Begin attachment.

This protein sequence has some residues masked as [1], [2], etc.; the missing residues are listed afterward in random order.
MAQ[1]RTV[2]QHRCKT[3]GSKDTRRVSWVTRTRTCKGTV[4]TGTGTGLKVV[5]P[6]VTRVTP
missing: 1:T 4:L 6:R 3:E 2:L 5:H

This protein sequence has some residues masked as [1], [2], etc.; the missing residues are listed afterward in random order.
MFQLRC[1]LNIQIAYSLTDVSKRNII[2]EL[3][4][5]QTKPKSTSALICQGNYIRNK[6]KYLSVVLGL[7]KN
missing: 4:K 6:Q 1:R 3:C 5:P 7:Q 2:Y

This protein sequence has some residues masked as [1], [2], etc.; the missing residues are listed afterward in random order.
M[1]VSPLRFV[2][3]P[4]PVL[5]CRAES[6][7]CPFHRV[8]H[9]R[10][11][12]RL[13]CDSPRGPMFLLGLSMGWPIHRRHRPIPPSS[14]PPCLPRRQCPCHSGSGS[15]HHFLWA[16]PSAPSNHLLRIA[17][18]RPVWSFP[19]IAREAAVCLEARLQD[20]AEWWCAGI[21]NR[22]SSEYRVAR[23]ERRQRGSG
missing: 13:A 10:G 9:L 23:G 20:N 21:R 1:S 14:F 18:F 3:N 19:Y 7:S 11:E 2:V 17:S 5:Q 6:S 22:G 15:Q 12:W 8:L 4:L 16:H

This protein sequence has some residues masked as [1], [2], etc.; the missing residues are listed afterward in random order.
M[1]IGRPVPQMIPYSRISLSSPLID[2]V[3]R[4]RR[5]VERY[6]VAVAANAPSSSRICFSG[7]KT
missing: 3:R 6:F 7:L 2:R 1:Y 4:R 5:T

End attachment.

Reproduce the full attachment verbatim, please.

This protein sequence has some residues masked as [1], [2], etc.; the missing residues are listed afterward in random order.
MAQ[1]RTV[2]QHRCKT[3]GSKDTRRVSWVTRTRTCKGTV[4]TGTGTGLKVV[5]P[6]VTRVTP
missing: 1:T 4:L 6:R 3:E 2:L 5:H

This protein sequence has some residues masked as [1], [2], etc.; the missing residues are listed afterward in random order.
MFQLRC[1]LNIQIAYSLTDVSKRNII[2]EL[3][4][5]QTKPKSTSALICQGNYIRNK[6]KYLSVVLGL[7]KN
missing: 4:K 6:Q 1:R 3:C 5:P 7:Q 2:Y

This protein sequence has some residues masked as [1], [2], etc.; the missing residues are listed afterward in random order.
M[1]VSPLRFV[2][3]P[4]PVL[5]CRAES[6][7]CPFHRV[8]H[9]R[10][11][12]RL[13]CDSPRGPMFLLGLSMGWPIHRRHRPIPPSS[14]PPCLPRRQCPCHSGSGS[15]HHFLWA[16]PSAPSNHLLRIA[17][18]RPVWSFP[19]IAREAAVCLEARLQD[20]AEWWCAGI[21]NR[22]SSEYRVAR[23]ERRQRGSG
missing: 13:A 10:G 9:L 23:G 20:N 21:R 1:S 14:F 18:F 3:N 19:Y 7:S 11:E 2:V 17:S 5:Q 6:S 22:G 15:Q 12:W 8:L 4:L 16:H

This protein sequence has some residues masked as [1], [2], etc.; the missing residues are listed afterward in random order.
M[1]IGRPVPQMIPYSRISLSSPLID[2]V[3]R[4]RR[5]VERY[6]VAVAANAPSSSRICFSG[7]KT
missing: 3:R 6:F 7:L 2:R 1:Y 4:R 5:T